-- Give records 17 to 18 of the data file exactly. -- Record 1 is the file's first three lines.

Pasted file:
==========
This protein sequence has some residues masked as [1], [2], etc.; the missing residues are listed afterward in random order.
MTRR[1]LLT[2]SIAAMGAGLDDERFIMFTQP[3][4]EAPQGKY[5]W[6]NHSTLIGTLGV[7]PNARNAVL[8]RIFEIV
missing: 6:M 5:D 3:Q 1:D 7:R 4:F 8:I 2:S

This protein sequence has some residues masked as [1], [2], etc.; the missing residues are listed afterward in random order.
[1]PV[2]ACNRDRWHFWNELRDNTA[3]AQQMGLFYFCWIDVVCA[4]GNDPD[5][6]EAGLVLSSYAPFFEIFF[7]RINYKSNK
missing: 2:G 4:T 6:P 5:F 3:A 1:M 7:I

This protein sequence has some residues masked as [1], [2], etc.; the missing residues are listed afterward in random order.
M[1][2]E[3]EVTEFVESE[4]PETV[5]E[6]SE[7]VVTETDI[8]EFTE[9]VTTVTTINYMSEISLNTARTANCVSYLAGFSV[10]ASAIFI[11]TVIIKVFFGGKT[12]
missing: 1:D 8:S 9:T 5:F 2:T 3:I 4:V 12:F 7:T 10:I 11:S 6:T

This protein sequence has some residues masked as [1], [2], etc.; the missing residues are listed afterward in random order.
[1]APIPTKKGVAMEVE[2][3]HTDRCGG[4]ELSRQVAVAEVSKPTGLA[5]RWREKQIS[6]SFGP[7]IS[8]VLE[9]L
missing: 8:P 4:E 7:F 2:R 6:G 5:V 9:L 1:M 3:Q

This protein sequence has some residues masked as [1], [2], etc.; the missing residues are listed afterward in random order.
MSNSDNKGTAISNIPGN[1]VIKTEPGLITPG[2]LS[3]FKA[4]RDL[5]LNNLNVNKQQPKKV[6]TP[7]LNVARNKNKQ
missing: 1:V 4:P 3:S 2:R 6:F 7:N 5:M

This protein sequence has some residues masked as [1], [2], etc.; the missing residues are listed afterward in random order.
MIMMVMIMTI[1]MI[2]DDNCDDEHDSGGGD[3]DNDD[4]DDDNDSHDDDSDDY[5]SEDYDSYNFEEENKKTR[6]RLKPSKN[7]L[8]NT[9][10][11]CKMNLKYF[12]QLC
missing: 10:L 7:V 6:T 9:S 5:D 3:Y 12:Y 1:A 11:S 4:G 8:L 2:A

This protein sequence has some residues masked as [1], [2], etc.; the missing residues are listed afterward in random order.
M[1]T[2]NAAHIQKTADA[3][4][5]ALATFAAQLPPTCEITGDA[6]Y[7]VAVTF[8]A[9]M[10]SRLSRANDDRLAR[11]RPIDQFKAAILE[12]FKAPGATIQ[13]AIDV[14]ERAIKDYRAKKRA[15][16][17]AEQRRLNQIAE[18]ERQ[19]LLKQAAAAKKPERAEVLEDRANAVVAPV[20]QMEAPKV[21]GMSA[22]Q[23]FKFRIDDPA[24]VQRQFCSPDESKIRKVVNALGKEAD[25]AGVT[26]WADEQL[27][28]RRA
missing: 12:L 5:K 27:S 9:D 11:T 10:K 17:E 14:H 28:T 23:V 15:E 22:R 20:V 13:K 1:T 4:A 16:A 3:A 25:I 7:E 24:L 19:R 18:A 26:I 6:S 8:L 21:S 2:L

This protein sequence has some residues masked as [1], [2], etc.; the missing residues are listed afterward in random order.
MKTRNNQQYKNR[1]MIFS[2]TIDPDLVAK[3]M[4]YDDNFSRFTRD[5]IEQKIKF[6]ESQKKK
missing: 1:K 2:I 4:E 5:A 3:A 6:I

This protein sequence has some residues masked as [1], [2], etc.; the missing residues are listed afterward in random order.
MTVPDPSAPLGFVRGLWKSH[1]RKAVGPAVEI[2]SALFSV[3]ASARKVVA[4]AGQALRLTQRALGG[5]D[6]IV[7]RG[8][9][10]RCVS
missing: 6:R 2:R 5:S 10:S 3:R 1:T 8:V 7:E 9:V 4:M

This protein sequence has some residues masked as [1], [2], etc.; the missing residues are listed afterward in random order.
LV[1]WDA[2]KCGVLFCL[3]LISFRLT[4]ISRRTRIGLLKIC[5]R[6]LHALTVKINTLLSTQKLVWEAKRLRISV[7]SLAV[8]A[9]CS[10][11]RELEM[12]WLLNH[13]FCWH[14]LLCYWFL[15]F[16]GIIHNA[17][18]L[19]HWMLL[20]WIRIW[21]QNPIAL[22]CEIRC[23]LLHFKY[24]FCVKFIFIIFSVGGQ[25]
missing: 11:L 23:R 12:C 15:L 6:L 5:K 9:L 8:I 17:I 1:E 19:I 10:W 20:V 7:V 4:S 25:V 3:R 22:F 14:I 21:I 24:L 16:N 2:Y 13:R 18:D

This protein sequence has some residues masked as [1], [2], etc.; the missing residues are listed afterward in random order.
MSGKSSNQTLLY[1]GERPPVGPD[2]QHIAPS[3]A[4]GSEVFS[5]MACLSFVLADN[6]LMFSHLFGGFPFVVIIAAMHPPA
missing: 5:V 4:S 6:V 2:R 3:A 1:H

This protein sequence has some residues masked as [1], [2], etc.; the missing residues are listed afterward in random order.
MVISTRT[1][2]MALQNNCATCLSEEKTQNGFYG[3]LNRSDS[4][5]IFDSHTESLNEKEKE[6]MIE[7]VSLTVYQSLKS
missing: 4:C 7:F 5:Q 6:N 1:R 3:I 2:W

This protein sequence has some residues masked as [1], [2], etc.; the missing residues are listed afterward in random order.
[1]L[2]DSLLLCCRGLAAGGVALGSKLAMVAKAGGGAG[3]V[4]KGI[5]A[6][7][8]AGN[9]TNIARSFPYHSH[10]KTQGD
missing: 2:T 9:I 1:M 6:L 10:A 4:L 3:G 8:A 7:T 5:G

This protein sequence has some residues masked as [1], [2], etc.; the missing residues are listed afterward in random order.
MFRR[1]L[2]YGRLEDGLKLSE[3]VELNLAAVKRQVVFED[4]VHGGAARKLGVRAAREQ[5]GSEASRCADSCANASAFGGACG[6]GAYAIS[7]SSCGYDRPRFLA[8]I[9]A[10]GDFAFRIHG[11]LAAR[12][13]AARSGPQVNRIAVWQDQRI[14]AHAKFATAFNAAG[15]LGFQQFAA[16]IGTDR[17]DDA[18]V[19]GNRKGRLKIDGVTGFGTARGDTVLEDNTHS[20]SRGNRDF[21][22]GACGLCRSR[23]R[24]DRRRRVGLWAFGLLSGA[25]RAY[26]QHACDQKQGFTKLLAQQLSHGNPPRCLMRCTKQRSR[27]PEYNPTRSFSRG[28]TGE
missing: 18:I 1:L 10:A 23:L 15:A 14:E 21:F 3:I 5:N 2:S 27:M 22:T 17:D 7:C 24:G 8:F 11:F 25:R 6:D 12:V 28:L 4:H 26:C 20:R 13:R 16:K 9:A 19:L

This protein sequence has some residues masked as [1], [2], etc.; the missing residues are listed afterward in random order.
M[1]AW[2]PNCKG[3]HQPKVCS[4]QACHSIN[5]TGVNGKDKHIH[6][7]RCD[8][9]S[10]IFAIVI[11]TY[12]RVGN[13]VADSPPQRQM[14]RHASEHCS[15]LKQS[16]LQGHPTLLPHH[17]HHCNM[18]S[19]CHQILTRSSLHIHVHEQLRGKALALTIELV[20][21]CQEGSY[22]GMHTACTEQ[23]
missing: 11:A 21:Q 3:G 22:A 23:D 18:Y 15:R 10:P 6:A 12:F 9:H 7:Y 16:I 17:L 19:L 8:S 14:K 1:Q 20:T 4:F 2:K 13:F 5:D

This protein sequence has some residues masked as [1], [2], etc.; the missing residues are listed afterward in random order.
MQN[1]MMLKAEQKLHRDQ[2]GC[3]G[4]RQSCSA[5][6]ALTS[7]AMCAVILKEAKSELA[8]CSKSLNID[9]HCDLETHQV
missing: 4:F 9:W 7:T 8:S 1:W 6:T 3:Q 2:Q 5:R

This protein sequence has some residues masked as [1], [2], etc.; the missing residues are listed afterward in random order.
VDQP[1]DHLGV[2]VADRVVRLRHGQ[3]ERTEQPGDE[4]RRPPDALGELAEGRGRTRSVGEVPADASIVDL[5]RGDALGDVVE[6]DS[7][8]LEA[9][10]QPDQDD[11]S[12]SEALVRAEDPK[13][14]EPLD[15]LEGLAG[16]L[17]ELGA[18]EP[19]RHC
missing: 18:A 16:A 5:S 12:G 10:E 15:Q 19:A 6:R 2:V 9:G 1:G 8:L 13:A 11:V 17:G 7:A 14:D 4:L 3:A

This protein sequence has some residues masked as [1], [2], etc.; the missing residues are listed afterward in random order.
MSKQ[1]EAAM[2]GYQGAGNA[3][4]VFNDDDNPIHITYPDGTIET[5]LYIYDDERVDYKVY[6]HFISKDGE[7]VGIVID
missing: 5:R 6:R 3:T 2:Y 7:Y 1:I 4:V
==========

This protein sequence has some residues masked as [1], [2], etc.; the missing residues are listed afterward in random order.
VDQP[1]DHLGV[2]VADRVVRLRHGQ[3]ERTEQPGDE[4]RRPPDALGELAEGRGRTRSVGEVPADASIVDL[5]RGDALGDVVE[6]DS[7][8]LEA[9][10]QPDQDD[11]S[12]SEALVRAEDPK[13][14]EPLD[15]LEGLAG[16]L[17]ELGA[18]EP[19]RHC
missing: 18:A 16:A 5:S 12:G 10:E 15:Q 19:A 6:R 2:V 9:G 1:G 8:L 13:A 11:V 17:G 7:A 14:D 4:L 3:A

This protein sequence has some residues masked as [1], [2], etc.; the missing residues are listed afterward in random order.
MSKQ[1]EAAM[2]GYQGAGNA[3][4]VFNDDDNPIHITYPDGTIET[5]LYIYDDERVDYKVY[6]HFISKDGE[7]VGIVID
missing: 5:R 6:R 3:T 2:Y 7:Y 1:I 4:V